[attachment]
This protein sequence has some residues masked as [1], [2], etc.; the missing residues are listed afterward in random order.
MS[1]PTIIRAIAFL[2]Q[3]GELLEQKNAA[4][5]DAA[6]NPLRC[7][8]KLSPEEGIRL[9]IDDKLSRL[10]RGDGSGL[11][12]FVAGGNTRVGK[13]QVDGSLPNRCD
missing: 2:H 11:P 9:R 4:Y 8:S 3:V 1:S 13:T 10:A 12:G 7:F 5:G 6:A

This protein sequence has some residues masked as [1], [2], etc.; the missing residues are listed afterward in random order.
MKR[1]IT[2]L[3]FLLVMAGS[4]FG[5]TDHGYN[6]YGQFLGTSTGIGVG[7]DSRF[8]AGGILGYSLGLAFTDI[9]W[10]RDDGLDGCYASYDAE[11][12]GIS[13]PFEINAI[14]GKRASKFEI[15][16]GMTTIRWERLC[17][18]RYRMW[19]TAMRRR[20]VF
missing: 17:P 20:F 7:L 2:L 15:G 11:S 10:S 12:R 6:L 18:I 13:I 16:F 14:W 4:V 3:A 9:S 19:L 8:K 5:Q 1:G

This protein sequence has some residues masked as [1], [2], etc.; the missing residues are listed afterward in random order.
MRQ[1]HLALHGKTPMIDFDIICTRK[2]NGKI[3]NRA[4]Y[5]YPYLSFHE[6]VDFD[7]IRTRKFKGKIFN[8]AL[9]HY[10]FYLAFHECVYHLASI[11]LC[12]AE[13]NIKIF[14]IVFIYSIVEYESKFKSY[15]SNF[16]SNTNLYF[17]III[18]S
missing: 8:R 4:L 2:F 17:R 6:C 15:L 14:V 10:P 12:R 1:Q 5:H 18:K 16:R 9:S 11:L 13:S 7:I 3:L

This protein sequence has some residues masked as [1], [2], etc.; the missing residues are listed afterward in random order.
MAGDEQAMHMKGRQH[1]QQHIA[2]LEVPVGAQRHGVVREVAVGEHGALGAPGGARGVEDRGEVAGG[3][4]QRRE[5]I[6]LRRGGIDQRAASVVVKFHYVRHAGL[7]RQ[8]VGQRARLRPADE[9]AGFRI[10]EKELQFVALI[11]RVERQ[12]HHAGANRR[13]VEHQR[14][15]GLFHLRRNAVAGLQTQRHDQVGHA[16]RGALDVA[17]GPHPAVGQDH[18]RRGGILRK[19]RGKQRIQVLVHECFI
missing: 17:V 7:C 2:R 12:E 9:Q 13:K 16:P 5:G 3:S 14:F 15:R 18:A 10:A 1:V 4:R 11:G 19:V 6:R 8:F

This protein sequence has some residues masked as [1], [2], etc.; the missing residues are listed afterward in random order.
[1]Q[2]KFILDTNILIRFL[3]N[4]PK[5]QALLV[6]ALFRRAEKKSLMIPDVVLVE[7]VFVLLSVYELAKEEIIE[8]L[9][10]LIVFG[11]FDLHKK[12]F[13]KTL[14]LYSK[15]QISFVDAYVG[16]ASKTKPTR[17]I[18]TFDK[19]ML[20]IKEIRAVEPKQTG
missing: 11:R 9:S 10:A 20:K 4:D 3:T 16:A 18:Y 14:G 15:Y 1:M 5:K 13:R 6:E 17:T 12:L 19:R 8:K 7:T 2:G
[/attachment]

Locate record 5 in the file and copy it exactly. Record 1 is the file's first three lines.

This protein sequence has some residues masked as [1], [2], etc.; the missing residues are listed afterward in random order.
[1]Q[2]KFILDTNILIRFL[3]N[4]PK[5]QALLV[6]ALFRRAEKKSLMIPDVVLVE[7]VFVLLSVYELAKEEIIE[8]L[9][10]LIVFG[11]FDLHKK[12]F[13]KTL[14]LYSK[15]QISFVDAYVG[16]ASKTKPTR[17]I[18]TFDK[19]ML[20]IKEIRAVEPKQTG
missing: 11:R 9:S 10:A 20:K 4:D 3:T 16:A 18:Y 14:G 15:Y 1:M 5:K 13:R 6:E 17:T 12:L 19:R 8:K 7:T 2:G